Stray Signals

The Last Word, October 2019

These letters were received for publication in the October 2019 RadCom but pressure of space meant they could not be included in the printed edition.


Roger Kendall, G8BNE

We are told that the cost of taking action against the cause of some local HF interference which is rendering the 40m and 80m bands almost unusable for some amateurs is out of the question because the Society could not afford to lose! Some decades ago the sport of angling was faced with a similar situation – lots of small clubs being damaged by pollution incidents. The solution found was to establish a completely separate organisation, at that time called ‘Angler’s Cooperative Association’ (now ‘Fish Legal’). That organisation funded by the anglers themselves then pursued the polluters and to this day obtains redress for such pollution even from large companies such as water utilities and other commercial companies. Is it not time that amateurs behaved similarly and established an organisation totally separate form RSGB to defend our frequencies from noise pollution? Fish Legal employs a legally qualified person to advise and direct operations, which has resulted in environmental and fisheries improvement and defence over many years, a course that no individual club could have considered on its own.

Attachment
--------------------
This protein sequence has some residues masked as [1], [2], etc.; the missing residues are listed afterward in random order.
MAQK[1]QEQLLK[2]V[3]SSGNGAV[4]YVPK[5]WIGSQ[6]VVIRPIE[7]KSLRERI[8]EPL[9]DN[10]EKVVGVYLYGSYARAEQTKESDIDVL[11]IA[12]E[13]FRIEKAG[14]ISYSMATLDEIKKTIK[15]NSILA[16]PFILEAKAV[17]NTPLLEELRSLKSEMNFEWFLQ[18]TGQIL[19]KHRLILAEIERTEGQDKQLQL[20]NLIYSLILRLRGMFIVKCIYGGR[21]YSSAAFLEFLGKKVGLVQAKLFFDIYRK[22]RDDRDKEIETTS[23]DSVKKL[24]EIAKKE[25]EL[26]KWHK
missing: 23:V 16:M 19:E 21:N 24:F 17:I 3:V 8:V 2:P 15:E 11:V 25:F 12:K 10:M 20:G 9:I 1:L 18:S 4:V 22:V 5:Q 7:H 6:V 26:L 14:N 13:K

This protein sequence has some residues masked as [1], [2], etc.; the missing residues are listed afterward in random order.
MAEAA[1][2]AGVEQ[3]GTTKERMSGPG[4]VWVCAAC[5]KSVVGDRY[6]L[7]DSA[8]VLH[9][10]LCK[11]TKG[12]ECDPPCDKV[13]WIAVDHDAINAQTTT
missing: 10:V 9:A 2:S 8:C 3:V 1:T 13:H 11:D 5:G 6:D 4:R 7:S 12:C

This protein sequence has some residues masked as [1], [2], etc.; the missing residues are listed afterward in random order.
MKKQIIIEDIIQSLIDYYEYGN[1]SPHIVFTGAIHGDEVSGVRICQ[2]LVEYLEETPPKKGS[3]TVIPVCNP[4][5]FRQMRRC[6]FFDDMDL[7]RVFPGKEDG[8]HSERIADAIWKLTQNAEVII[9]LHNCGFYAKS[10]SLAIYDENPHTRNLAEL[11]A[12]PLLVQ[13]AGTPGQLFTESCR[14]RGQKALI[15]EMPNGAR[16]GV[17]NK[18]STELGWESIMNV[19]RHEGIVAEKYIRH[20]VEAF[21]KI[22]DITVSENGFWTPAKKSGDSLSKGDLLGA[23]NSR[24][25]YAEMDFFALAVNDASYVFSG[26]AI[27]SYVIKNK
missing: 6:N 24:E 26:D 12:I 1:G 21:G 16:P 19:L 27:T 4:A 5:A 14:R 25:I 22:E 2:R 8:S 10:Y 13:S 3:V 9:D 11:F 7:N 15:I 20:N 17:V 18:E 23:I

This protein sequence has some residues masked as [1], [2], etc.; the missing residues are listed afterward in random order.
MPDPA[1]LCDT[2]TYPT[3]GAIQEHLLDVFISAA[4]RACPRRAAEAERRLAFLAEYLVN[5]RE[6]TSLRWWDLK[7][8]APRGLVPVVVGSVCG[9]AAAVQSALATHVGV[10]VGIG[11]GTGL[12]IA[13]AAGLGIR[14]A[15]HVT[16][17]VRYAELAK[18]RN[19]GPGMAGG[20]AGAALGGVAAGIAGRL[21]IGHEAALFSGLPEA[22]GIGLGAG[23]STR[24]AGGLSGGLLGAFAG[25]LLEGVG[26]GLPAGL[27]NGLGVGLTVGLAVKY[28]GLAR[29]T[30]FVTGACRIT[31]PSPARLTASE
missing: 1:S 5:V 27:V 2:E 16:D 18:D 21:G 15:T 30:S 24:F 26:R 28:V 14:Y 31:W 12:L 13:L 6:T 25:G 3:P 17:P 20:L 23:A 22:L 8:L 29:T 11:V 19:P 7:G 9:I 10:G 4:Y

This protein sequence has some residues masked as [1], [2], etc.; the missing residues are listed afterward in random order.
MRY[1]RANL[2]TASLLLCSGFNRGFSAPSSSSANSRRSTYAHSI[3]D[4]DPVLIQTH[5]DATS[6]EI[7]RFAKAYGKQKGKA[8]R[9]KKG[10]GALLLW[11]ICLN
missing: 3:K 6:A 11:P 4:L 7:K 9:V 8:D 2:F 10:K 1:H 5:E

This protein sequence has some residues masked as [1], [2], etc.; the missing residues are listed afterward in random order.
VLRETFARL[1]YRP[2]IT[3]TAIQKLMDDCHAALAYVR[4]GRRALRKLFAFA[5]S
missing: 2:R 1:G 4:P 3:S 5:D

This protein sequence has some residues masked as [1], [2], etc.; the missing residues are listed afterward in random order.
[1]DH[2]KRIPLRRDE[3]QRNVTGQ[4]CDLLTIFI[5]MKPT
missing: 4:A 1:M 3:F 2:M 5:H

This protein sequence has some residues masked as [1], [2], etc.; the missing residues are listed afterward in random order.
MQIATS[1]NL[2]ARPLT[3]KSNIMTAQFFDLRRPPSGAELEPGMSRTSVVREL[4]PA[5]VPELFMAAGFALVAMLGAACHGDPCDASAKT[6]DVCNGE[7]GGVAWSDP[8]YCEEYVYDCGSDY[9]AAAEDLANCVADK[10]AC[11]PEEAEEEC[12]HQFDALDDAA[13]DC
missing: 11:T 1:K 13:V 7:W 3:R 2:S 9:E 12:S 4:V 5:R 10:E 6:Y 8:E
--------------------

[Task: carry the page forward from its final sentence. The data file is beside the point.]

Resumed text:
This appears to be exactly the situation in which amateurs now find themselves, ie powerless against those with almost unlimited finance to resist such action.


Karl Fischer, DJ5IL

RadCom in August published a letter by Bob Harry, G3NRT, who wrote “amateur radio is not a protected service”. As I had already pointed out to the RSGB 15 years ago, this assertion is definitely false: see RadCom June 2004.

The ITU Radio Regulations are a binding treaty for all member states, they define “…amateur service: A radiocommunication service for the purpose of self-training, intercommunication and technical investigations carried out by amateurs, that is, by duly authorized persons interested in radio technique solely with a personal aim and without pecuniary interest…” and stipulate: “Administrations shall take all practicable and necessary steps to ensure that the operation of electrical apparatus or installations of any kind, including power and telecommunication distribution networks, but excluding equipment used for industrial, scientific and medical applications, does not cause harmful interference to a radiocommunication service and, in particular, to a radionavigation or any other safety service operating in accordance with the provisions of these Regulations.”

The EMC-Directive 2014/30/EU of the European Parliament and of the Council directly refers to the Radio

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